Hello and Welcome!

It has taken some time for me to get this blog up and running. I initially signed up as a bit of an experiment (to see how WordPress works) and now I have decided that it’s high time I sink my teeth in and make something of it.

Although I have barely surmounted the three decade mark, my life has been filled with more ups and downs than I am able to count! When I look back, I see how each and every bump in the road has shaped my personality and made me who I am today. I am by no means perfect. I am a work in progress but I hope that the stories I share will bring hope and encouragement to others.

The experiences that I wish to share are of a sensitive nature but they are most certainly issues that affect many people today. My posts will cover such issues as depression, suicide, self-harm, eating disorders, abuse, drug and alcohol abuse, bullying and the struggles of being a parent in today’s world.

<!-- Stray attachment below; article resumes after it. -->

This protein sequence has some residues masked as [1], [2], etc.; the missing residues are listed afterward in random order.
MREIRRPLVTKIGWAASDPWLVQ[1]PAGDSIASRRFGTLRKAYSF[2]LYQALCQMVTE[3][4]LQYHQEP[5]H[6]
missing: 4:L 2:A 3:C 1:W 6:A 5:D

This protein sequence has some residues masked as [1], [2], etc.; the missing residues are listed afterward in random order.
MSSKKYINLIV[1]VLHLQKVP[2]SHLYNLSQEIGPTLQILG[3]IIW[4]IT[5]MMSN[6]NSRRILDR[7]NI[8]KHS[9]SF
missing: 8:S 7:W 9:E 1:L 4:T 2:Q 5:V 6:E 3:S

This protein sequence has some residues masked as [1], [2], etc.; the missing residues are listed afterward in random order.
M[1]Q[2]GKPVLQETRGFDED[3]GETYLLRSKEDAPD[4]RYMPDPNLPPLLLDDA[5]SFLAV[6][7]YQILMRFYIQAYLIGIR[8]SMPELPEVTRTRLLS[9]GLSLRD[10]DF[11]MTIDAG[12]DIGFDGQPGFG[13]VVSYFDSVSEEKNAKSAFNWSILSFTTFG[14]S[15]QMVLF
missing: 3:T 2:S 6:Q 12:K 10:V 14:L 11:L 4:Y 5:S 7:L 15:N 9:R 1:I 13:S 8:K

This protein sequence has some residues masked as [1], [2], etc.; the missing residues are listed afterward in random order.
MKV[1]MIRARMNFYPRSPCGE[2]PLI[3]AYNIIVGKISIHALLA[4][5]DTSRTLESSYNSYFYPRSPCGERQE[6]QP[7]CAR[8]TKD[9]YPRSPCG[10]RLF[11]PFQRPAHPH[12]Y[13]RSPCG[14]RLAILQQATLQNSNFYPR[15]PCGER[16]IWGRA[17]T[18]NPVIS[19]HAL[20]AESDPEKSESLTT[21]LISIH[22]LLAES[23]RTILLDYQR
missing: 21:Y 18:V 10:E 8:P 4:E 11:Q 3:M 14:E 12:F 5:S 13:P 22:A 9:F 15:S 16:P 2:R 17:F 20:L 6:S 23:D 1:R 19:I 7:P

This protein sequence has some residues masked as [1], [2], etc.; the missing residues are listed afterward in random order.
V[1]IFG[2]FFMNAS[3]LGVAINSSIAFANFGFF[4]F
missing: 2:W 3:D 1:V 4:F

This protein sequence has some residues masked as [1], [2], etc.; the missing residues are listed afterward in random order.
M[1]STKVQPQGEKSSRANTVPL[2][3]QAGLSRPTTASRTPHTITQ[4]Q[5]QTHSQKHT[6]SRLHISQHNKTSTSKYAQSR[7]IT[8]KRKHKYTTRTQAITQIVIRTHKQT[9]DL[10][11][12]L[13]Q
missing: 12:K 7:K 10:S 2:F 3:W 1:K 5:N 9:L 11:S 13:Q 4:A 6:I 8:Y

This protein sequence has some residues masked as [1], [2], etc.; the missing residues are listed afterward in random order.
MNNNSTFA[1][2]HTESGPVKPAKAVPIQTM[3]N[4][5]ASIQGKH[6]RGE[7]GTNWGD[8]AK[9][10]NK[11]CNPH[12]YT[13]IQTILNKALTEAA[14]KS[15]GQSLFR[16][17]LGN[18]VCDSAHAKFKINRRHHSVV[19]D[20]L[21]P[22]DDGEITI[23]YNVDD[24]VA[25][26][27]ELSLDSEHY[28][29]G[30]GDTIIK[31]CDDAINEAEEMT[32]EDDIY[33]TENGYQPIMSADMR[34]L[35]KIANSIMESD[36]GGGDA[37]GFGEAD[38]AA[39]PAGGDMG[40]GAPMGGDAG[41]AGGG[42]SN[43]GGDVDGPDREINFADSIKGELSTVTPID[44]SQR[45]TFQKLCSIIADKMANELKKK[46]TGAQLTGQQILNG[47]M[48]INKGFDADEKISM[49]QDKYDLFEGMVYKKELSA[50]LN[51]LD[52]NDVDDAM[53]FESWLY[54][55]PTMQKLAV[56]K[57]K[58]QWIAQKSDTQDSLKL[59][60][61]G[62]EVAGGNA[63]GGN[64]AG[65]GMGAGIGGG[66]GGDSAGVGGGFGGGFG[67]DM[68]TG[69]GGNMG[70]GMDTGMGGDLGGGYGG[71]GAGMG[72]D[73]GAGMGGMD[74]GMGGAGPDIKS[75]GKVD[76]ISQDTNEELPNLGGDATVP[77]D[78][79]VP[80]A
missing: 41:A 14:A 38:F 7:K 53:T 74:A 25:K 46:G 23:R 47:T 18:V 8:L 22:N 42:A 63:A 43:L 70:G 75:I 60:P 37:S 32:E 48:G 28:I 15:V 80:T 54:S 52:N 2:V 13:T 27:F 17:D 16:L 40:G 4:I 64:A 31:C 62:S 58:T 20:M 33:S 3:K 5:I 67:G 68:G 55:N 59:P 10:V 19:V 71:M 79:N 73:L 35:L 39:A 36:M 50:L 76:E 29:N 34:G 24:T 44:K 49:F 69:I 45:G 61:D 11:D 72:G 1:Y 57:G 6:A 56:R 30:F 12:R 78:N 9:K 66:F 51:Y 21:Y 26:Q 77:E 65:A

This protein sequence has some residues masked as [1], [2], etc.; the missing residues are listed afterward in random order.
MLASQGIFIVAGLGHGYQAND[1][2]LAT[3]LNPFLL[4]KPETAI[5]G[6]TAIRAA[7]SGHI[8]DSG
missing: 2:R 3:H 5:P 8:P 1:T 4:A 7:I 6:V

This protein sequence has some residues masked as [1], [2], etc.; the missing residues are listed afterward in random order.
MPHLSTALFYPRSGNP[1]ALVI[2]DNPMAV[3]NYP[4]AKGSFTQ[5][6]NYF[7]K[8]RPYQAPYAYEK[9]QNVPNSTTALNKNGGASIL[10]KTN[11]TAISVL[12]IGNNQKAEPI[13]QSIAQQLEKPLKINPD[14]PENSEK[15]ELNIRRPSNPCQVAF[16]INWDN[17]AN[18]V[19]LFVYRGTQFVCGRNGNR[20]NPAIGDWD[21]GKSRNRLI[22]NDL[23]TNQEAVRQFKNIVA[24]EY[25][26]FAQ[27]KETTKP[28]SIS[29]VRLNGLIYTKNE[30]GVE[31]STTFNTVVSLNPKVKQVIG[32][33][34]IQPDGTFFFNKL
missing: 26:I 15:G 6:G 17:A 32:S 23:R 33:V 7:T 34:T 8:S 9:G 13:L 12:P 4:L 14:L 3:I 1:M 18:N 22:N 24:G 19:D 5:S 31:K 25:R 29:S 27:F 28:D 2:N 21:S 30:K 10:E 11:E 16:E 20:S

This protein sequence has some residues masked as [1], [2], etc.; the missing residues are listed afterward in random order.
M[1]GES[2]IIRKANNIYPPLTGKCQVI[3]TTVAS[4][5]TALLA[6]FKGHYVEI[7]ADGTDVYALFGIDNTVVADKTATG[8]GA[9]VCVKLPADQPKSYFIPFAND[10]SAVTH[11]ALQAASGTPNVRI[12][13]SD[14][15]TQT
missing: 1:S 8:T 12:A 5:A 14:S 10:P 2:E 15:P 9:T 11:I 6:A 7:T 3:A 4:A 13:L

My posts are based on my personal experiences and opinions. I’m NOT here to moan, groan and sing a song of “woe is me”. I want to demonstrate that there IS a light at the end of the tunnel and it’s NOT that of an oncoming train! I am preparing to share my most personal experiences in an effort to help others who are experiencing what I have been through.

Life is not easy…curve balls are bound to come your way but NOTHING is impossible! When you feel like you can’t go on, just hang in there a little bit longer! You can’t see what’s hiding around the corner if you don’t give yourself the time to sneak a peek!

Hello world!

Welcome to WordPress.com! This is your very first post. Click the Edit link to modify or delete it, or start a new post. If you like, use this post to tell readers why you started this blog and what you plan to do with it.

Happy blogging!